A new nonprofit is spurring startups in Southwest Florida.
Local entrepreneurs and others connected in the region’s business scene have likely heard of FusionPointe. For those unfamiliar, it’s an effort to help promising early-stage companies grow faster — or fail faster, if necessary — by providing technical assistance and a network of mentors with a variety of expertise.
Steve Walling, who owns a Naples-based business consulting firm, is founding chairman of the venture that launched in 2014. It has taken time to lay the groundwork, but the organization appears to be coming into its own.
An event Tuesday night at a bank in Bonita Springs showcased a class of seven startups and 10 entrepreneurs, along with five other ventures in the pipeline.
“As you can see, we’ve got a lot going,” Walling told the crowd. “I’m really excited about where we’re headed.”
Walling is no stranger to the startup world. He was a founding board member of Cleveland-based JumpStart Inc., a similar organization founded in 2003 that has found huge success in transforming the economy in northeast Ohio.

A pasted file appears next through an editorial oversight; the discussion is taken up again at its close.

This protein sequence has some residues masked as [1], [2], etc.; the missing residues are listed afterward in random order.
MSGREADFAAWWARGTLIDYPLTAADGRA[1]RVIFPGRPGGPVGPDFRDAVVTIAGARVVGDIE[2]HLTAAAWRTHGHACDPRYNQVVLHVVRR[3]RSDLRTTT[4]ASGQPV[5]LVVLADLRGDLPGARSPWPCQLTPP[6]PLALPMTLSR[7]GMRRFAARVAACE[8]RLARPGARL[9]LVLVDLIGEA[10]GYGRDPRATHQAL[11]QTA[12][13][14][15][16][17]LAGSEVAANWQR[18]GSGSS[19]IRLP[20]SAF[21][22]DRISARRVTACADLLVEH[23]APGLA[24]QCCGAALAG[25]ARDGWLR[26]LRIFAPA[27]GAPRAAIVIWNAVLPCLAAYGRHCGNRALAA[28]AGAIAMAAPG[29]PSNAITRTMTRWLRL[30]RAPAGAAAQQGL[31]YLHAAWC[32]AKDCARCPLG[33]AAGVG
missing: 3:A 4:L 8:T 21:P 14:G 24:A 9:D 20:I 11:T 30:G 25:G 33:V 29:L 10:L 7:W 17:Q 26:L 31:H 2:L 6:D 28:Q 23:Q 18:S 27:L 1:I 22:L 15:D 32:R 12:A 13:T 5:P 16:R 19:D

FusionPointe has three goals: to identify and support promising companies, produce more investor-ready companies and speed outcomes by partnering with mentors in the region to provide expertise and connections. Its initial focus is on tech startups. The companies in the present class: Fly N Style, Endlink, Cydec, Testimonial Tree, Stay Secure, Doc Charge and Bun.
“It’s candidly amazing we’ve been able to put together such startups in such a short period of time,” said Rob Strandberg, executive director.
FusionPointe looks at startups on a continuum, from imagining to incubation to demonstrating to market entry.
“Mentoring makes a big difference,” said Strandberg, adding the hard fact that the vast majority of startups fail. “It’s without question a very valuable program to these entrepreneurs.”
One of the keys to giving startups the best chance for success comes in making the right matches. The good news is that the region has an amazing array of retired CEOs and other executives to draw from, as well as many subject-matter experts.